Shada, Shada, Shada
The Washington Post deserves a 'Well Done' for putting the story of Shada Hassoun's stunning success in Star Academy 4 on the front-page. [See full text in the comments section]
I think the vast majority of Iraqis would have placed Shada's story at the very top of the stories they were following last week, despite all the bombs and the violence.
Shada does two things:
1-She reinforces Iraqi identity; she's never been to Iraq, and is half-Iraqi by parentage, but because she chose to identify herself as Iraqi, she was embraced by Iraqis. It shows that Iraqi identity is still alive and kicking.
2-She successfully markets herself as a role model of the secularized and westernized modern Iraqi female; my mom and aunt were making phone calls from Baghdad yesterday celebrating Shada's victory as a big show-up to the mullahs. Maybe they're reading too much into it, but there's something to their instinctual reaction. Young Iraqis were watching this show on satellite dishes (...banned under Saddam and now banned by the Islamic State of Iraq), were freely discussing Shada on chat rooms (...the internet was severely limited under Saddam), and were using cell phones (...another post-Saddam novelty) to vote. Seven million votes were cast from Iraq for Shada. The only thing that was a throw-back to the old days was the celebratory gunfire. However limited the influence, this younthful frenzy over Shada and what she represents will definitely leave a mark on political issues (...popularity of religious based and sectarian parties in upcoming elections) down the road.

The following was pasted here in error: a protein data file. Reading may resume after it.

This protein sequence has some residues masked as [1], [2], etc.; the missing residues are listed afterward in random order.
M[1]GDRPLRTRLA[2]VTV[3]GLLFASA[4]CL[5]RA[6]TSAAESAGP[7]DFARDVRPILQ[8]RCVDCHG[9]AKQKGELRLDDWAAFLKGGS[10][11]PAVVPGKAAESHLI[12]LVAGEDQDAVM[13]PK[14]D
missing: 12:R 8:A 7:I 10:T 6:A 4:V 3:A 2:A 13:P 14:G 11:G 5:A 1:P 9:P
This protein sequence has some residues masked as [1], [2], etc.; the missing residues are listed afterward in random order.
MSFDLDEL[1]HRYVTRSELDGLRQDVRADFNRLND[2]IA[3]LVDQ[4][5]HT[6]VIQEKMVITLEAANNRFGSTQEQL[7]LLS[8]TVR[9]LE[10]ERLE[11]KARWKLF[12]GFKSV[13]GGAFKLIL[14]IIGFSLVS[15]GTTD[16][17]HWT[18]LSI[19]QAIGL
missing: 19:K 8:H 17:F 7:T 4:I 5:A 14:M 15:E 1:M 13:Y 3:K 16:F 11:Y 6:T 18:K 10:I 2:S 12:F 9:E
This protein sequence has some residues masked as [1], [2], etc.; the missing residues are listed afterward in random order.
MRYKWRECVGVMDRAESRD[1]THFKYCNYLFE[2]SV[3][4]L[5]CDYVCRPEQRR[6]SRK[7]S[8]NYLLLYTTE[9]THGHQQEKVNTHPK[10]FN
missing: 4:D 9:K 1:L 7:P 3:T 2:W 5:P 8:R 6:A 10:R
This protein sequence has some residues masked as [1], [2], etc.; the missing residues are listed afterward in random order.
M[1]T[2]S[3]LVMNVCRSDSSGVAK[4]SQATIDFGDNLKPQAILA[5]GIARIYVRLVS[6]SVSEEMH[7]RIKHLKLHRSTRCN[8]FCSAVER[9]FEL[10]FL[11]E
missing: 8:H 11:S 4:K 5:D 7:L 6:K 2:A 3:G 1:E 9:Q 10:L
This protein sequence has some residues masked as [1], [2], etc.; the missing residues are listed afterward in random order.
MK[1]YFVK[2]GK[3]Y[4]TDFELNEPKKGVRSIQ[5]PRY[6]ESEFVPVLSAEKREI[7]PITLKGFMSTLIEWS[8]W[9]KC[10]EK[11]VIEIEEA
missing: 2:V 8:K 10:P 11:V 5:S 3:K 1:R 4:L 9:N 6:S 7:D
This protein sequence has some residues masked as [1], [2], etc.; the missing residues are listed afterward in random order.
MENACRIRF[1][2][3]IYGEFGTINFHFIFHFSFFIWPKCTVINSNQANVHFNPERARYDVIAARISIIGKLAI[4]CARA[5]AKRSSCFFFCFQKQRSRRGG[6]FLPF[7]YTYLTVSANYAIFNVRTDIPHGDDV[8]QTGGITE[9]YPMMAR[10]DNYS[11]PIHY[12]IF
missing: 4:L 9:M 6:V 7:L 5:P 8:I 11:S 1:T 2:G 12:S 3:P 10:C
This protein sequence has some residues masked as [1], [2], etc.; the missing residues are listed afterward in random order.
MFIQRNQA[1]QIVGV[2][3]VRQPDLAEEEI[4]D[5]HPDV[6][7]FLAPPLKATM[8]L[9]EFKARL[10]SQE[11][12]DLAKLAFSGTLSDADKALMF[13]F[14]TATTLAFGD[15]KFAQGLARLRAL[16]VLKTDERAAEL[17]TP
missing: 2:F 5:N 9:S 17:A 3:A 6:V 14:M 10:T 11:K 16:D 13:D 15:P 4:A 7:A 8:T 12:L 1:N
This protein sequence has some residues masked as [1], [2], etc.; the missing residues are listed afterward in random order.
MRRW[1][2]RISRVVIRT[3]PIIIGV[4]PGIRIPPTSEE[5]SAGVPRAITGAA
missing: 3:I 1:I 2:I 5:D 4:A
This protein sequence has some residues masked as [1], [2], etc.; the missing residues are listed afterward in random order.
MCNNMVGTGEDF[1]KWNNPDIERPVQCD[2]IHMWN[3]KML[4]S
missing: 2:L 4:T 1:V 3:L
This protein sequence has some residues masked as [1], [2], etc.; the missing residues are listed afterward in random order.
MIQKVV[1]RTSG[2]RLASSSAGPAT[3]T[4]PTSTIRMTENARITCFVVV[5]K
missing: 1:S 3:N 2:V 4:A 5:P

The New York Times makes no mention of Shada.
Yesterday I was watching Wolf Blitzer on CNN and Michael Ware came up and, honestly, I could have smashed the TV set in anger. I feel that this does not get said often enough: Michael Ware is a deceitful phony who BSes his way through the news.
Imagine my relief when I looked at the comics page this morning:
(click on image to enlarge)